Wednesday, October 9, 2013
The winner of the Nobel Peace Prize will be announced on Friday and I think it might be fun and productive to discuss and vote on who should be awarded the prize.
Wikipedia provides the following information about the prize:
According to Nobel’s will, the Peace Prize shall be awarded to the person who “shall have done the most or the best work for fraternity between nations, for the abolition or reduction of standing armies and for the holding and promotion of peace congresses.”
Alfred Nobel’s will further specified that the prize be awarded by a committee of five people chosen by the Norwegian Parliament.
Each year, the Norwegian Nobel Committee specifically invites qualified people to submit nominations for the Nobel Peace Prize. The statutes of the Nobel Foundation specify categories of individuals who are eligible to make nominations for the Nobel Peace Prize. These nominators are:
Members of national assemblies and governments and members of the Inter-Parliamentary Union
Members of the Permanent Court of Arbitration and the International Court of Justice at the Hague
Members of Institut de Droit International
University professors of history, social sciences, philosophy, law and theology, university presidents and directors of peace research and international affairs institutes
Former recipients, including board members of organizations that have previously received the prize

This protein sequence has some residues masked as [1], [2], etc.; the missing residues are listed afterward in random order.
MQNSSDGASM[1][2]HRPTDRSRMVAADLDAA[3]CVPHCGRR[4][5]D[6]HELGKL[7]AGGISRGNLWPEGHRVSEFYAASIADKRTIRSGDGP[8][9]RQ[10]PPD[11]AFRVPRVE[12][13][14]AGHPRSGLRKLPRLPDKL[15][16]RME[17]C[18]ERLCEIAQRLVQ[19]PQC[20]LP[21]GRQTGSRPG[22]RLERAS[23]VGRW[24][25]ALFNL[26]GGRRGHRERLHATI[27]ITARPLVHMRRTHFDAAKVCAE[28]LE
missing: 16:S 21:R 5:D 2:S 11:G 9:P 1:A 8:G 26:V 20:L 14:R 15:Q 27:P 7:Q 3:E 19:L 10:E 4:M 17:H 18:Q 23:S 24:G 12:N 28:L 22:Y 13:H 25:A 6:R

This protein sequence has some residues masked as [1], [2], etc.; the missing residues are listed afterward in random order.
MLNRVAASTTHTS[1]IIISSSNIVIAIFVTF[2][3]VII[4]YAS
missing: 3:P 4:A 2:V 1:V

Present and past members of the Norwegian Nobel Committee
Former permanent advisers to the Norwegian Nobel Institute.
Nominations are considered by the Nobel Committee at a meeting where a short list of candidates for further review is created. This short list is then considered by permanent advisers to the Nobel institute, which consists of the Institute’s Director and the Research Director and a small number of Norwegian academics with expertise in subject areas relating to the prize. Advisers usually have some months to complete reports, which are then considered by the Committee to select the laureate. The Committee seeks to achieve a unanimous decision, but this is not always possible. The Nobel Committee typically comes to a conclusion in mid-September, but occasionally the final decision has not been made until the last meeting before the official announcement at the beginning of October.
1. Malala Yousafazi: She is the Pakistani teenager who survived a shot in the head by a member of the Taliban because she advocated for the right for girls to attend school.
2. Dr. Denis Mukwege: He is a gynecological surgeon in the Democratic Republic of Congo who has operated on and repaired the insides of many Congolese women who were victims of rape despite having been targeted for assassination and exiled. He has returned to continue his work.
3. Dr. Claudia Paz y Paz: She is the first woman to serve as Attorney General in Guatemala and despite constant threats, she the first to prosecute human rights abuses under General Ríos Montt’s dictatorship.
4. Chelsea Manning: Formerly known as Bradley Manning, she leaked the largest cache of government documents to Wikileaks in U.S. history and was convicted by a military jury of violating the Espionage Act.
5. Edward Snowden: He is a government contractor who revealed to the Guardian that the NSA had been spying on American citizens via a program known as PRISM. The revelation spawned numerous other revelations of wiretapping and other surveillance policies, including that of EU and other world officials.
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